So remember: art that preaches to the converted can definitely be worthwhile, so long as you’re moving people to action not just confirming their beliefs!
Make art in places it isn’t allowed
The most powerful examples of this come from places where free expression is severely restricted – think of Pussy Riot in Russia or Ai Weiwei in China, creating art that challenges the status quo at serious personal risk. Here in the UK, although our protest rights have been eroded in recent years we do still have more freedom than many – which is why it’s important to use that freedom to challenge injustice and hold power to account.
For example, artists taking creative action against oil sponsorship of the arts are notching up real successes. Groups like Liberate Tate, Fossil Free Culture Netherlands and BP or not BP? (of which I am a member) create powerful artworks and performances, without permission, inside museums and theatres that have promotional deals with oil companies. This growing movement for #FossilFreeCulture has seen the end of oil sponsorship deals at the Tate galleries, the Edinburgh Festival and the Van Gogh Museum in just the last few years.
So think about where your art will have the most impact, especially if it’s somewhere that it isn’t strictly allowed. But do get advice from more experienced art activists before doing anything that might get you into trouble! And support artists around the world who are taking risks to make art in dangerous circumstances.
Don’t drown out marginalised artists, or appropriate other people’s culture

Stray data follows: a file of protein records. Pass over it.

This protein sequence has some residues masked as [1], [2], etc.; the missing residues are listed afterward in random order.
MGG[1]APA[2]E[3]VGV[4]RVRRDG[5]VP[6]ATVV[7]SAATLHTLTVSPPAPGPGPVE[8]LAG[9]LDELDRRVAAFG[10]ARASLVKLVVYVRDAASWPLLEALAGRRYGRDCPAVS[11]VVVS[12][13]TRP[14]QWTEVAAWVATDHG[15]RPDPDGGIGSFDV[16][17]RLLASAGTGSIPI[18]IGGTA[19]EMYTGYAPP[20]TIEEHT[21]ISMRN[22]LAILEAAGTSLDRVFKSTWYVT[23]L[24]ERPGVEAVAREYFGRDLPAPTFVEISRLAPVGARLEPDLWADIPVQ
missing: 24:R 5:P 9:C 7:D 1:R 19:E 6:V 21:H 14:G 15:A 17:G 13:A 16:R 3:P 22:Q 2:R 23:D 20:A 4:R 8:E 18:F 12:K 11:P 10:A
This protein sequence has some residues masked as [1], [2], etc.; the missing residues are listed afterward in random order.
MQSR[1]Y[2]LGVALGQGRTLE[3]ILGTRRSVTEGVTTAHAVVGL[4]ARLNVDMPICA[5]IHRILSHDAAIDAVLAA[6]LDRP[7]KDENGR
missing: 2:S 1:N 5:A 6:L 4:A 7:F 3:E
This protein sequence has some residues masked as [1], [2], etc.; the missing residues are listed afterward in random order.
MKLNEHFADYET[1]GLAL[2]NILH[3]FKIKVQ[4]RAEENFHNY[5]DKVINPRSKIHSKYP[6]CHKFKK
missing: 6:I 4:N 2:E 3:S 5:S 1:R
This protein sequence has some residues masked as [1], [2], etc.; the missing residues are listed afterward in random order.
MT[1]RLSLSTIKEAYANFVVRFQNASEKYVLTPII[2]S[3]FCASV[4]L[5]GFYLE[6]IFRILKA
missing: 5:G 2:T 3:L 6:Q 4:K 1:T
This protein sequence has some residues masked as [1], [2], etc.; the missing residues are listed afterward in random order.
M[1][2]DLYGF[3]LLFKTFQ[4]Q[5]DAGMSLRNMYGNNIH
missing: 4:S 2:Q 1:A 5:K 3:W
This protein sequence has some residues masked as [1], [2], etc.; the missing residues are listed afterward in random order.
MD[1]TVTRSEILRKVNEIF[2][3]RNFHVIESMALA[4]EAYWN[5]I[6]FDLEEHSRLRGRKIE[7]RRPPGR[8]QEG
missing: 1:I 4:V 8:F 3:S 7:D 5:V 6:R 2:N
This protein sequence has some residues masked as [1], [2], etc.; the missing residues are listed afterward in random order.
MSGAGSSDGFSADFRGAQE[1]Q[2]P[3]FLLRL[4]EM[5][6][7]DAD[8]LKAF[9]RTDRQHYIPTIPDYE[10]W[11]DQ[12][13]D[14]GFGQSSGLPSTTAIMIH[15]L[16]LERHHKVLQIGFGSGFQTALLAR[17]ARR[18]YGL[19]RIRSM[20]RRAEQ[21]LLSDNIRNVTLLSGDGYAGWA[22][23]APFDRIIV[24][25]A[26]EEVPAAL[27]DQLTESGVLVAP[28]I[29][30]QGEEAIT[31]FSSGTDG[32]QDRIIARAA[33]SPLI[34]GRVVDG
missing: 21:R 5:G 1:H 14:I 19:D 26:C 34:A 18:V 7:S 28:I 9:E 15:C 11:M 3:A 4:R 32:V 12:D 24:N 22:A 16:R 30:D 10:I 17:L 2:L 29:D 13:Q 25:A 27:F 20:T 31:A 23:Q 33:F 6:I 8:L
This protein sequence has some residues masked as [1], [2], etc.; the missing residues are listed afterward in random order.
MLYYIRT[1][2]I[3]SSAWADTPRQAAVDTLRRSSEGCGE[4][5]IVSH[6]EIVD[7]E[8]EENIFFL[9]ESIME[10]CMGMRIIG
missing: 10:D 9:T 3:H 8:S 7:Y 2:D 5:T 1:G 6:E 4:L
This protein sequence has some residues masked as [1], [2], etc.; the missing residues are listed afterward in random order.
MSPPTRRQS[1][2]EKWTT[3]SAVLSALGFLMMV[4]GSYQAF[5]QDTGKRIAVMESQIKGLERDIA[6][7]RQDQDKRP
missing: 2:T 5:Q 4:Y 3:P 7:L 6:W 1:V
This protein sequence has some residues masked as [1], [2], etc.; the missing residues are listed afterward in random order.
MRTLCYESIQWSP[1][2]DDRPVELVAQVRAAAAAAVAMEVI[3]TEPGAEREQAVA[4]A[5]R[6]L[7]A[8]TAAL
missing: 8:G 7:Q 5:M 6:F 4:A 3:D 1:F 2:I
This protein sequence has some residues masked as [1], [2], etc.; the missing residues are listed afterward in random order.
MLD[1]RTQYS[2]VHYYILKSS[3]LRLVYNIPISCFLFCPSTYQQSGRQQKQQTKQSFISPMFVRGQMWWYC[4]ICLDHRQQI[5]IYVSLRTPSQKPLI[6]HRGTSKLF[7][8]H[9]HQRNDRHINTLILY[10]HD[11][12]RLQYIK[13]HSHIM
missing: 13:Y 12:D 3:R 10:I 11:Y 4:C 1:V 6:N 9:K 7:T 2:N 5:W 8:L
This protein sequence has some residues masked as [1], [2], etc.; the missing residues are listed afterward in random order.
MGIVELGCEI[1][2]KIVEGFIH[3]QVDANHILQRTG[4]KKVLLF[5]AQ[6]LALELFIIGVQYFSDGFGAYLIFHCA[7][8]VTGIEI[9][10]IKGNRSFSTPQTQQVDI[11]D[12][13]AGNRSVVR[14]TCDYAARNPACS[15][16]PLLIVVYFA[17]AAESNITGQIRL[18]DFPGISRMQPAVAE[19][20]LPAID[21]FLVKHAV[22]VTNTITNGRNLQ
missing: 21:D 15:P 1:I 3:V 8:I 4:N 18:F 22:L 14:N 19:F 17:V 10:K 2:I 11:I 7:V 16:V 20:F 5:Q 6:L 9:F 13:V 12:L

Those of us with more privilege – for example, those of us who are white, male, straight, cis, middle-class or able-bodied – need to make sure we’re not taking up all the artistic space, just because we have easier access to it.
When we’re putting our creative work out there, it’s tempting to jump on every opportunity that comes along but it’s important to always stop and think: are people like me already over-represented in this space? If so, you might need to step back or challenge the people who are organising the show/festival/exhibition on whether they are actively including more marginalised artists and performers. Just because your work is saying something political doesn’t mean you get a free pass to stage it everywhere, if less privileged artists are missing out. And if you’re in a position to give opportunities to others, then don’t just call up your mates – seek out some of the many amazing artists who are typically under-represented at creative events.